Thursday, April 6, 2017

Department of Health and Department of Corrections team up to provide health care coverage for newly released offenders

Pre-Release Medicaid Enrollment Program for Offender Population

Author: Jennifer Katzman, Medicaid Program Manager

Numerous studies show that access to mental health, substance use and other health care services helps former offenders better integrate back into their communities, lessening the likelihood of these individuals committing future crimes. Now, because of Medicaid expansion, the Louisiana Department of Health and the Department of Corrections are helping incarcerated individuals enroll into Medicaid, with coverage beginning once the individual’s sentence is complete and they transition out of prison.

Nationwide, as well as in Louisiana, offenders enter prison with high rates of mental illness, substance use disorders, chronic health conditions and infectious diseases. While incarcerated, offenders receive care, but studies show that almost all offenders who leave prison do not have health care coverage, nor are they likely to find employment that offers coverage. Because continuity of care is critical to better health, this is an especially vulnerable population.

Under Medicaid expansion, states such as Louisiana can use enhanced federal funding to make health care coverage available to individuals who are transitioning out of prison. Coverage begins when the offender completes their sentence and leaves prison. As we developed our program, we found other states that already started similar programs found health coverage contributes to better care continuity and also reduces the use of emergency rooms this population typically uses for basic care.

The program is open to offenders between the ages of 19 and 64 who become income-eligible for Medicaid while incarcerated under expansion. Income changes (increases) will be considered once the offender is released.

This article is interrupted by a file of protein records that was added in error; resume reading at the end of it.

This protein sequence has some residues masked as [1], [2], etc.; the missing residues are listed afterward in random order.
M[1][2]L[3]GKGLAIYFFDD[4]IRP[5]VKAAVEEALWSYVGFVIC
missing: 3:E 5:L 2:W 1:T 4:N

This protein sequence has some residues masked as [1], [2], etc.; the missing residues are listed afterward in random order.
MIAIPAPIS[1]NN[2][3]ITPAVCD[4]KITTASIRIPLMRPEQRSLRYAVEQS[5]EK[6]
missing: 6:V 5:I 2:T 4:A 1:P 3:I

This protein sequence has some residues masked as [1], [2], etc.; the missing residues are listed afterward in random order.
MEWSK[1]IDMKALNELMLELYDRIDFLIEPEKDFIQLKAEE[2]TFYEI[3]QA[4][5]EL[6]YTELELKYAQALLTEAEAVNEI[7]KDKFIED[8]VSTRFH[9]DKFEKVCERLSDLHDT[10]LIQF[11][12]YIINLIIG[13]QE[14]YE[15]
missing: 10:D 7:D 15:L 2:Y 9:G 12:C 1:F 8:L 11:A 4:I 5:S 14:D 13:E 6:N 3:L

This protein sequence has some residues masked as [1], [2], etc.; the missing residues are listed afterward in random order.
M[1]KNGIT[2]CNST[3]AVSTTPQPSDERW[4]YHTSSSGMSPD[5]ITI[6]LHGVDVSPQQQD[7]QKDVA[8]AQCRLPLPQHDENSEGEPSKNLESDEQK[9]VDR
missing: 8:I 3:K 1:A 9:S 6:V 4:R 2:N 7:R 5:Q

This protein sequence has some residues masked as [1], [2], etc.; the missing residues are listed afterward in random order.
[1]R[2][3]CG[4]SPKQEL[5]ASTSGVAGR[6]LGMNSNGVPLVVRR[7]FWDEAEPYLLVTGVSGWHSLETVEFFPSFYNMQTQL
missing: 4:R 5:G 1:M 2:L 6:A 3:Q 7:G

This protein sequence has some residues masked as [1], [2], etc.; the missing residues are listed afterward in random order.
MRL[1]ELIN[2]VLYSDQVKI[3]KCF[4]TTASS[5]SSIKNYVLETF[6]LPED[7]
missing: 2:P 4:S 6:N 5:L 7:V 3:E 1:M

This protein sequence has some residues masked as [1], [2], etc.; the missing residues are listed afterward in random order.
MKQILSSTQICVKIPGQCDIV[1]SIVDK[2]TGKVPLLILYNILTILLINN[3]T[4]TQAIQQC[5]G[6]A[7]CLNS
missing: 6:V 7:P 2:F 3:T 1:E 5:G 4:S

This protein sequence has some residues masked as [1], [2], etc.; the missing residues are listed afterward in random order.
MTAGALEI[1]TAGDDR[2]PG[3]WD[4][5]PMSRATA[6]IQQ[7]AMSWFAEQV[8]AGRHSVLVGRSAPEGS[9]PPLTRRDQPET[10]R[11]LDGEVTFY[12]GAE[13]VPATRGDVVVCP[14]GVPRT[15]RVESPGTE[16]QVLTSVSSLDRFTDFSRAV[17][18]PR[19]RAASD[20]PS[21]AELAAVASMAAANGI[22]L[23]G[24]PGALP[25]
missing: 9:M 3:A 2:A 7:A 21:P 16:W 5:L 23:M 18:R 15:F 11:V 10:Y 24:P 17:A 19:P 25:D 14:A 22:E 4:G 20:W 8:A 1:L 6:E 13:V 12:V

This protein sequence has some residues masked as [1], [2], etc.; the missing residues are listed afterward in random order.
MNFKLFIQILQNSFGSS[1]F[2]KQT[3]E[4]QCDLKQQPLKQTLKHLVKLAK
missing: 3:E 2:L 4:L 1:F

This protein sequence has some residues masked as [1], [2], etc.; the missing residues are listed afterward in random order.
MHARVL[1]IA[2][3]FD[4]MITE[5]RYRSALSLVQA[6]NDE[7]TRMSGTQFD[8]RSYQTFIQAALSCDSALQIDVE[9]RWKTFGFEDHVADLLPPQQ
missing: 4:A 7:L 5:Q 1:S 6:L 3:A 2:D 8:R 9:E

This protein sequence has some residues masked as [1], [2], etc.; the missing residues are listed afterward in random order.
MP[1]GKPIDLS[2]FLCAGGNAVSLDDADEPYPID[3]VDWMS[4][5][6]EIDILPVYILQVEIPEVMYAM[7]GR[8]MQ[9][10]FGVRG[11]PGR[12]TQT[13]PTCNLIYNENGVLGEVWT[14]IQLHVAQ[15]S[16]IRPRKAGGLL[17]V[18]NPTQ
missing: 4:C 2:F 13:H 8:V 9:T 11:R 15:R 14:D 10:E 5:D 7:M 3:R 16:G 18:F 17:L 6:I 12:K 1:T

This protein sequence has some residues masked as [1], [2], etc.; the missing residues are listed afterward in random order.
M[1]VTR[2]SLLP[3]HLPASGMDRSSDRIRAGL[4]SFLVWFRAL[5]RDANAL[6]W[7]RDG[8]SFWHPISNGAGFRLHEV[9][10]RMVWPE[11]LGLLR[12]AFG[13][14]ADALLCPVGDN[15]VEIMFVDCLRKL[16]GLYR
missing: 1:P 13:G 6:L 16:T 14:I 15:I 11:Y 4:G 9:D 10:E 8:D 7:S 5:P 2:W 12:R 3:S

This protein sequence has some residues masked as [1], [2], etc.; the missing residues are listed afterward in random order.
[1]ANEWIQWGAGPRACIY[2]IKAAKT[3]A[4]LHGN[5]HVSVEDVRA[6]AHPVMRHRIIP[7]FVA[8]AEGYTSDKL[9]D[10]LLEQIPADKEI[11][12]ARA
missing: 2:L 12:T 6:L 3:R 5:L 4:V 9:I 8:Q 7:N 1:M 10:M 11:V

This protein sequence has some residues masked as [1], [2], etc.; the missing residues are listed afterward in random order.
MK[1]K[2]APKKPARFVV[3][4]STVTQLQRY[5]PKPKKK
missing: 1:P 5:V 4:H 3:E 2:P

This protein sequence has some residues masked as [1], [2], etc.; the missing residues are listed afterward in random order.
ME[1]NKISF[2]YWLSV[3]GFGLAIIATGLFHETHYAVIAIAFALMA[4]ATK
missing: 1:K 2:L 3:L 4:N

In conjunction with the Department of Corrections (DOC), our agency will implement pre-release enrollment of the offender population in phases starting at the state level and then proceeding to local jails. There are currently seven operating state prison facilities and 106 local jails that house state offenders. In addition, local jails house local offenders.

The initiative started in January with DOC offenders in DOC facilities. We are expecting that approximately 2,800 offenders will be enrolled in Medicaid each year in Phase 1. Phase 2 will apply to DOC offenders housed in local facilities (approximately 15,000 annually) and the final phase will target offenders in local jails.

“This is a key solution to reducing Louisiana’s high incarceration rate, reducing the state’s recidivism rate, keeping citizens safe, and saving taxpayer money,” said Department of Public Safety and Corrections Secretary James M. Le Blanc. “Nearly a quarter of the state’s offenders have serious mental health issues, and 75 percent have substance use disorders. For every dollar we spend toward treatment in the community, we save six dollars toward criminal justice costs.”

The Department of Health and Department of Corrections began planning for this program in late 2015. LDH and DOC developed an automated enrollment process that allows the agencies to share information about offenders who are set for release within the next nine months, and get them enrolled in Medicaid and linked to a health plan pre-release. This enrollment process ensures that the health plan insurance card is mailed to DOC in time for release so that the former offender knows who to contact for access to care after release.

Dr. Raman Singh, DOC medical director, added that DOC identifies offenders who have a high need for health care services for the Healthy Louisiana plans to perform case management activities immediately prior to their release to ensure a more seamless transition of care. This includes offenders who use a wheelchair, or have a serious mental illness, co-occurring substance use disorders, two or more medical conditions, HIV or other chronic health conditions.

“As these individuals are identified, information is shared with the Medicaid managed care plans which then develop care plans that include doctor appointments and prescriptions. This is all included as a component of the prison discharge planning,” said Dr. Singh.

LDH and DOC implemented phase one of the pre-release enrollment initiative in January for offenders in the seven DOC state facilities. As of March 18, 2017, 450 offenders have been linked to a health plan, with about 77 who are eligible for case management. 

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